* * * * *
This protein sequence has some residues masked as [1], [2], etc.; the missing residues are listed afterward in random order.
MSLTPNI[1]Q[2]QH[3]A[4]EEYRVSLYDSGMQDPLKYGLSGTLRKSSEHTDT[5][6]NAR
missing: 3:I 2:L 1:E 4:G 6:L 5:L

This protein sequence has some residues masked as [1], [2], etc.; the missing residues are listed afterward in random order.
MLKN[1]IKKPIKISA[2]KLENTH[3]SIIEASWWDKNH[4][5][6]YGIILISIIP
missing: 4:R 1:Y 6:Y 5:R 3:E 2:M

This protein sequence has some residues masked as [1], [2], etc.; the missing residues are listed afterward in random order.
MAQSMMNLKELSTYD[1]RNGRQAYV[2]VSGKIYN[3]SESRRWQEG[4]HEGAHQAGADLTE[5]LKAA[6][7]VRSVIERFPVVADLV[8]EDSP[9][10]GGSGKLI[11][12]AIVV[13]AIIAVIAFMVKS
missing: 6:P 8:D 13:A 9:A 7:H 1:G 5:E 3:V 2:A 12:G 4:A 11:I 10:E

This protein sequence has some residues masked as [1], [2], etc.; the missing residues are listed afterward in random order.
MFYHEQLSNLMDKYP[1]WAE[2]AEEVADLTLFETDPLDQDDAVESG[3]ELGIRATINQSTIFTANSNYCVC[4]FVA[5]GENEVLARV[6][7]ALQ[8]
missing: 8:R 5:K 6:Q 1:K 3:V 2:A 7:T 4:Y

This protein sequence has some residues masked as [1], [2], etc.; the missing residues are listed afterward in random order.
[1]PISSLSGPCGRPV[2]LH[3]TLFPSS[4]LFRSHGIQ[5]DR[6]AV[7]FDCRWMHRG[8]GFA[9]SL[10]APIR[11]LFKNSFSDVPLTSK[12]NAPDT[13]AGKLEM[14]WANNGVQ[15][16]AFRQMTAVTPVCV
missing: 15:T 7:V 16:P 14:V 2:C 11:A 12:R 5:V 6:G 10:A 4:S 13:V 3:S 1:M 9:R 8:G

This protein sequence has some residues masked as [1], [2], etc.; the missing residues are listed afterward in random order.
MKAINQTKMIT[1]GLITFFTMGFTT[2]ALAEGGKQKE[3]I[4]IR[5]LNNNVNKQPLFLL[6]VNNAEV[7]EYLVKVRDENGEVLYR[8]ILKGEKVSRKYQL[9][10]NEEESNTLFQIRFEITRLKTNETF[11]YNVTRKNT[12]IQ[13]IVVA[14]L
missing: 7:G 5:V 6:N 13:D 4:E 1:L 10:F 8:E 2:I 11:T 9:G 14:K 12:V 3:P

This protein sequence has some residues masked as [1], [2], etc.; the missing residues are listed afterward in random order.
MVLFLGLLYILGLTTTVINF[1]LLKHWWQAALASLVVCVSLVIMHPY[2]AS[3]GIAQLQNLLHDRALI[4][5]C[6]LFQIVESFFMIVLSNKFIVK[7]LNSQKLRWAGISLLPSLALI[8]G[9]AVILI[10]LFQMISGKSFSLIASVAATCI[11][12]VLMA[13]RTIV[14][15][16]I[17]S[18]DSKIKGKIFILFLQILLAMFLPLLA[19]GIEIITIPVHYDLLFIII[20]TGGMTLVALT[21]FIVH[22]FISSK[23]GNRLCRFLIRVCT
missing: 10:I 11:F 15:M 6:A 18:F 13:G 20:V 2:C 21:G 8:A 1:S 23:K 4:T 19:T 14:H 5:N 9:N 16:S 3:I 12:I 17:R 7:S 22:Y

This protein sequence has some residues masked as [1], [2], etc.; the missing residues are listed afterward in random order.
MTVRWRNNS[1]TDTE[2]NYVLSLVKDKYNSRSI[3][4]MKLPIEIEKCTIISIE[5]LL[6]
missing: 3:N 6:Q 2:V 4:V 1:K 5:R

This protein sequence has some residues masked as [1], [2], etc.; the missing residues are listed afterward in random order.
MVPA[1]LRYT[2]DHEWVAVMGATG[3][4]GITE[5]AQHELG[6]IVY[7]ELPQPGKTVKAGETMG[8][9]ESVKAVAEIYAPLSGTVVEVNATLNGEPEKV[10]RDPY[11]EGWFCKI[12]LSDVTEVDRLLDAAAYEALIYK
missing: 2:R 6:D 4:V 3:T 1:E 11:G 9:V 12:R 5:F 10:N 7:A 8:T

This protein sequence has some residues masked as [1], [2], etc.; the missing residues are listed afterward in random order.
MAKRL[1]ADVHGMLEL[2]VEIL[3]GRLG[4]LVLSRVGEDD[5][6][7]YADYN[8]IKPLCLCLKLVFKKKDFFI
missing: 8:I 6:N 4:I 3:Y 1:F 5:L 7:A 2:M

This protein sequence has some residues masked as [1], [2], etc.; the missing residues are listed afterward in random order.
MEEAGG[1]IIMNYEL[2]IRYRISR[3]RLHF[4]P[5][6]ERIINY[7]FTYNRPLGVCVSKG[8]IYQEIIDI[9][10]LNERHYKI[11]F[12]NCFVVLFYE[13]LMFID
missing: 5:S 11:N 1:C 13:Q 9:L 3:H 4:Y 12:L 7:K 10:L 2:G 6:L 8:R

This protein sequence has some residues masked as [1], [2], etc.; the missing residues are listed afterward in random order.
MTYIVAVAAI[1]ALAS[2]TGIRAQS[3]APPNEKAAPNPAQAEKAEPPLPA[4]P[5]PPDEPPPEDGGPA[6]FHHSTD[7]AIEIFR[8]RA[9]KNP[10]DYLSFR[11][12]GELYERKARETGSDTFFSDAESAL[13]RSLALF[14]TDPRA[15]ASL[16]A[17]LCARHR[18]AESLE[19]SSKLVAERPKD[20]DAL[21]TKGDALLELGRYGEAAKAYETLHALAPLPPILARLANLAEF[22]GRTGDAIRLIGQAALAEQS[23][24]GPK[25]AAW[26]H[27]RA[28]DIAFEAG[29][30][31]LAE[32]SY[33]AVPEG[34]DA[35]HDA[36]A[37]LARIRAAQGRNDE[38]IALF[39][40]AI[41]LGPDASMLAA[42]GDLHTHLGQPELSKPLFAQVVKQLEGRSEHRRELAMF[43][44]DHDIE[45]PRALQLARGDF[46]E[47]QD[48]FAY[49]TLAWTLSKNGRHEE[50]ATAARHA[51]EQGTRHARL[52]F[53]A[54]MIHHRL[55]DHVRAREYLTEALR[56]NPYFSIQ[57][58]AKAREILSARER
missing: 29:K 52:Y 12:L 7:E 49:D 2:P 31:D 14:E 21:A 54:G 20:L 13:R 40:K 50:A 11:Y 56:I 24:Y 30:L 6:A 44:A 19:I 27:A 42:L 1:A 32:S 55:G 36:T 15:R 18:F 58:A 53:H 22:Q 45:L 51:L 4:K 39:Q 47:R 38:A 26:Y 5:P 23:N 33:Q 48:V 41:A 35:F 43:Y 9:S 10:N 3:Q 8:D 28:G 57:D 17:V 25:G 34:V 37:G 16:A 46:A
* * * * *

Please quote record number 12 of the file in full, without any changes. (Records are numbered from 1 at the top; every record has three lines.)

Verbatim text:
This protein sequence has some residues masked as [1], [2], etc.; the missing residues are listed afterward in random order.
MTYIVAVAAI[1]ALAS[2]TGIRAQS[3]APPNEKAAPNPAQAEKAEPPLPA[4]P[5]PPDEPPPEDGGPA[6]FHHSTD[7]AIEIFR[8]RA[9]KNP[10]DYLSFR[11][12]GELYERKARETGSDTFFSDAESAL[13]RSLALF[14]TDPRA[15]ASL[16]A[17]LCARHR[18]AESLE[19]SSKLVAERPKD[20]DAL[21]TKGDALLELGRYGEAAKAYETLHALAPLPPILARLANLAEF[22]GRTGDAIRLIGQAALAEQS[23][24]GPK[25]AAW[26]H[27]RA[28]DIAFEAG[29][30][31]LAE[32]SY[33]AVPEG[34]DA[35]HDA[36]A[37]LARIRAAQGRNDE[38]IALF[39][40]AI[41]LGPDASMLAA[42]GDLHTHLGQPELSKPLFAQVVKQLEGRSEHRRELAMF[43][44]DHDIE[45]PRALQLARGDF[46]E[47]QD[48]FAY[49]TLAWTLSKNGRHEE[50]ATAARHA[51]EQGTRHARL[52]F[53]A[54]MIHHRL[55]DHVRAREYLTEALR[56]NPYFSIQ[57][58]AKAREILSARER
missing: 29:K 52:Y 12:L 7:E 49:D 2:P 31:D 14:E 21:A 54:G 20:L 13:R 40:K 50:A 11:Y 56:I 24:Y 30:L 6:A 44:A 19:I 27:A 42:L 1:A 32:S 55:G 36:T 15:R 18:F 58:A 53:H 22:Q 45:L 51:L 4:K 39:Q 47:R 38:A 26:Y 5:P 23:N 33:Q 48:V 41:A 35:F 43:Y 9:S 10:N 3:Q 8:D 28:G 57:D 17:V 25:G 34:V 37:G 16:A 46:A